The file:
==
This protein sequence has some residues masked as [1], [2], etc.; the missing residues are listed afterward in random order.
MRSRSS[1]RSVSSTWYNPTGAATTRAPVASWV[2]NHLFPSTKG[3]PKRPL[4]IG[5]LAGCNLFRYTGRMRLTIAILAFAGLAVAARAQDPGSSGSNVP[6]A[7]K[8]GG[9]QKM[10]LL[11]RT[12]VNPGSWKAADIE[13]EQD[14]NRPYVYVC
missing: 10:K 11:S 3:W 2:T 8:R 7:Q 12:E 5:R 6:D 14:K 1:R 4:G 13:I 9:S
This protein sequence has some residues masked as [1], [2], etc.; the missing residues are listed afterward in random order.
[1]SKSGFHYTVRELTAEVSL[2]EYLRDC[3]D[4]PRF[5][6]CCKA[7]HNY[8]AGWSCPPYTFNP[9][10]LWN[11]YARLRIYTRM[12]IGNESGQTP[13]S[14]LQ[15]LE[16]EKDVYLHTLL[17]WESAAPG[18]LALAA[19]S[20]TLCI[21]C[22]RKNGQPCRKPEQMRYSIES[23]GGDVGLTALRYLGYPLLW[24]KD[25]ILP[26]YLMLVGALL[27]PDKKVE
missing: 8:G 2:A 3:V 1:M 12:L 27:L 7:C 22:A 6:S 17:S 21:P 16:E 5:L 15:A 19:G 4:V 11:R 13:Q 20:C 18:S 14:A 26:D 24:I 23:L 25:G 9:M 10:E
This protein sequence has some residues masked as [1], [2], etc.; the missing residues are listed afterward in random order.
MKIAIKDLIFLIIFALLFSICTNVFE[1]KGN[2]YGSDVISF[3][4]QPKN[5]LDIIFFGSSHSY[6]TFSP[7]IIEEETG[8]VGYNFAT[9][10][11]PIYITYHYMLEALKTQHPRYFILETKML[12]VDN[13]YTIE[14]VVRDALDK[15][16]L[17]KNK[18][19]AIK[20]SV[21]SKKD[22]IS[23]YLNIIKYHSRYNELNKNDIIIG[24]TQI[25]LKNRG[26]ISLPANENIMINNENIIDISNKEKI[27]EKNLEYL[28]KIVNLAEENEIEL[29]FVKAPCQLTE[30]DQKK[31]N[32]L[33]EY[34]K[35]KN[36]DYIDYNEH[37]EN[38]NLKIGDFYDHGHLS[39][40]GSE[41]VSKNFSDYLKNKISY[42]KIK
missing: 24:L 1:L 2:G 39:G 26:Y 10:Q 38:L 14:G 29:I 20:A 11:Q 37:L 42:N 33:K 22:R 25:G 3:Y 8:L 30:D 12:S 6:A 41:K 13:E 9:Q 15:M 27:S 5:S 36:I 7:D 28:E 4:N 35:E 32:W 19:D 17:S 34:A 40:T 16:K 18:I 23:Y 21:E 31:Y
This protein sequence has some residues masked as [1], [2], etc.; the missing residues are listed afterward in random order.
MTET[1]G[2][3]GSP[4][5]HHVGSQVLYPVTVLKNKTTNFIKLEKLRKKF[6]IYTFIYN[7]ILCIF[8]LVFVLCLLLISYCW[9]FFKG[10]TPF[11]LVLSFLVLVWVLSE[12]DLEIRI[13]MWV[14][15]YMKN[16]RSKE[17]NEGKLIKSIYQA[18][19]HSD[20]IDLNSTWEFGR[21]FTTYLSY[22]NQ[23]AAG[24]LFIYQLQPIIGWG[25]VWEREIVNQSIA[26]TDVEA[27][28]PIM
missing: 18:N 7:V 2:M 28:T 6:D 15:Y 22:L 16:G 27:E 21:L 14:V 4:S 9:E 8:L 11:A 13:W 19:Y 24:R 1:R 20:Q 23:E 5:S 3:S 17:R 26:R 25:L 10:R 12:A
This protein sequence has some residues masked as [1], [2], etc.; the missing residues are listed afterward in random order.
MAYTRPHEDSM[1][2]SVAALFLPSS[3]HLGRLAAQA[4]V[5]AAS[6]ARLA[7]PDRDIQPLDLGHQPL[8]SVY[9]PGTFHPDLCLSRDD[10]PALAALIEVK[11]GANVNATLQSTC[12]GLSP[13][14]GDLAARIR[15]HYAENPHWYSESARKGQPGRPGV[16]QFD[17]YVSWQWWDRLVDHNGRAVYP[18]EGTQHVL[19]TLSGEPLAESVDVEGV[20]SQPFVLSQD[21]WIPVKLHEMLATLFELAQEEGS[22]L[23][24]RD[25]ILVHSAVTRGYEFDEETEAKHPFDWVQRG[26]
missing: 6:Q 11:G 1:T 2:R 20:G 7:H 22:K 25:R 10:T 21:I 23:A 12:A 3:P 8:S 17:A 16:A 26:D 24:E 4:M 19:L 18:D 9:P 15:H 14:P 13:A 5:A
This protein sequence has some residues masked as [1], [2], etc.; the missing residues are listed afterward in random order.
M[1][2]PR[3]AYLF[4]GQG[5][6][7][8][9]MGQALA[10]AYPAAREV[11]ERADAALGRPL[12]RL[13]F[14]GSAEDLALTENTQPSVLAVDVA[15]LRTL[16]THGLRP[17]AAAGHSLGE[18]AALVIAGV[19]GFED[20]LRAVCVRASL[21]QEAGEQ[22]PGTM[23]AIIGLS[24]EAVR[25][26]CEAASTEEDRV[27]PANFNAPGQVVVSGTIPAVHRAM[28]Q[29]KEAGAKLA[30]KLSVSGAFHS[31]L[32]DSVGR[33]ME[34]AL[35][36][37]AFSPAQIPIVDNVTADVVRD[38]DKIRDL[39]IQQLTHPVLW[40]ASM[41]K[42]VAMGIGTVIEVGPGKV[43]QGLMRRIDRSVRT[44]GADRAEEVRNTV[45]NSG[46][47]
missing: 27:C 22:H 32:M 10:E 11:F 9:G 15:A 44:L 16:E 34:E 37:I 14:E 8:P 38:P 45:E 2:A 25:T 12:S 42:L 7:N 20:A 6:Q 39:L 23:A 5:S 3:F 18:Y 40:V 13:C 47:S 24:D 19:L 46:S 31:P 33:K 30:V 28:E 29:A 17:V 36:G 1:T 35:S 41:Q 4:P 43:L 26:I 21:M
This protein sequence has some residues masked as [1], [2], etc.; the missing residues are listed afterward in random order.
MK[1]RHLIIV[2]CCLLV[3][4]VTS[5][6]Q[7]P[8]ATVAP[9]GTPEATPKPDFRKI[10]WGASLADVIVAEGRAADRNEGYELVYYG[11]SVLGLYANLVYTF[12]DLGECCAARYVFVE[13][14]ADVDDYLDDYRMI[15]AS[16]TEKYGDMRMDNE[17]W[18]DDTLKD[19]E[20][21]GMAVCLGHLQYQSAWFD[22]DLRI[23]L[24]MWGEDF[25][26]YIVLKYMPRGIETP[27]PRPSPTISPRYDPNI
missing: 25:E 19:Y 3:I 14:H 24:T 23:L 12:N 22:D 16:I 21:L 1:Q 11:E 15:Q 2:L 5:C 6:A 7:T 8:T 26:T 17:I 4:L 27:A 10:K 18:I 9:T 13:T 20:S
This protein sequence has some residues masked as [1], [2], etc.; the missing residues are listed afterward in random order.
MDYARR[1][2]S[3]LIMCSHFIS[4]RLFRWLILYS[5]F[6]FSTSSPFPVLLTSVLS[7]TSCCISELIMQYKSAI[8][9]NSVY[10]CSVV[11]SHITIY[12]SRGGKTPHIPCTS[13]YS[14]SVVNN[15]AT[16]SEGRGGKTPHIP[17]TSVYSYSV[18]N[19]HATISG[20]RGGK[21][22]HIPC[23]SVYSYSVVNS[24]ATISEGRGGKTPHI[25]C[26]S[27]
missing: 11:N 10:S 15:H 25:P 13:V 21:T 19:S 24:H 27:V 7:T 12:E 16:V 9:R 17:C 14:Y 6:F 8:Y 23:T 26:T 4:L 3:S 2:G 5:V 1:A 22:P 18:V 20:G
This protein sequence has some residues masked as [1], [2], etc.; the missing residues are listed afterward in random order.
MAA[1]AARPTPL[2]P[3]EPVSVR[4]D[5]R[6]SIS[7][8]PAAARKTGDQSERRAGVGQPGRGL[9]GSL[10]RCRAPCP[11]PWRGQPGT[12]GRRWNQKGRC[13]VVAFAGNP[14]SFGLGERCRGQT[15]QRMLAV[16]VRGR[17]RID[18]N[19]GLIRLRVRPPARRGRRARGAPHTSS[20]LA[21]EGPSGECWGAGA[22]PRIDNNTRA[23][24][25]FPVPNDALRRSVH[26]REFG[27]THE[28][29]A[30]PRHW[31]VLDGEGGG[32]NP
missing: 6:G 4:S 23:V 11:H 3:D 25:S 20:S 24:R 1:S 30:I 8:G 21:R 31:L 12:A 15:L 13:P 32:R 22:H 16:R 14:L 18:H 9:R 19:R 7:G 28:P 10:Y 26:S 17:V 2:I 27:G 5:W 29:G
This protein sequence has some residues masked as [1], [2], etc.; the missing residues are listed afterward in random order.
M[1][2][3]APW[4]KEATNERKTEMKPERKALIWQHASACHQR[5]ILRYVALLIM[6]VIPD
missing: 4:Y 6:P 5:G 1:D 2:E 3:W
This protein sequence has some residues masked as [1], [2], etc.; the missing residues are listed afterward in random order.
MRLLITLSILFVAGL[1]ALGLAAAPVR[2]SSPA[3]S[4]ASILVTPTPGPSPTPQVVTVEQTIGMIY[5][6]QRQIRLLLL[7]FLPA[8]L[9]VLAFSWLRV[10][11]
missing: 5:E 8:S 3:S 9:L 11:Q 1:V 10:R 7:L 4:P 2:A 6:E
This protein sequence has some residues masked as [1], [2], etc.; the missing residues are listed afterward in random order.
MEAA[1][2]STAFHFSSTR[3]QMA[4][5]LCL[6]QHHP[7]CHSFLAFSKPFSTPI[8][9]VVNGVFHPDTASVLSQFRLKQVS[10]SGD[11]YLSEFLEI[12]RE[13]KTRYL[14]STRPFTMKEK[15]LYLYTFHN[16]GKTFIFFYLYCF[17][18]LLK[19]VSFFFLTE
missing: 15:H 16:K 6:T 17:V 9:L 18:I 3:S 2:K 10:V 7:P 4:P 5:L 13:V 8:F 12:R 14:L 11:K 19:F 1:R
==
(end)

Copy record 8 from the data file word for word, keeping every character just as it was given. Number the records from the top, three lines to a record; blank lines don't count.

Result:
This protein sequence has some residues masked as [1], [2], etc.; the missing residues are listed afterward in random order.
MDYARR[1][2]S[3]LIMCSHFIS[4]RLFRWLILYS[5]F[6]FSTSSPFPVLLTSVLS[7]TSCCISELIMQYKSAI[8][9]NSVY[10]CSVV[11]SHITIY[12]SRGGKTPHIPCTS[13]YS[14]SVVNN[15]AT[16]SEGRGGKTPHIP[17]TSVYSYSV[18]N[19]HATISG[20]RGGK[21][22]HIPC[23]SVYSYSVVNS[24]ATISEGRGGKTPHI[25]C[26]S[27]
missing: 11:N 10:S 15:H 25:P 13:V 21:T 19:S 24:H 27:V 7:T 12:E 16:V 9:R 17:C 14:Y 6:F 8:Y 23:T 26:T 4:L 3:S 2:G 5:V 1:A 22:P 18:V 20:G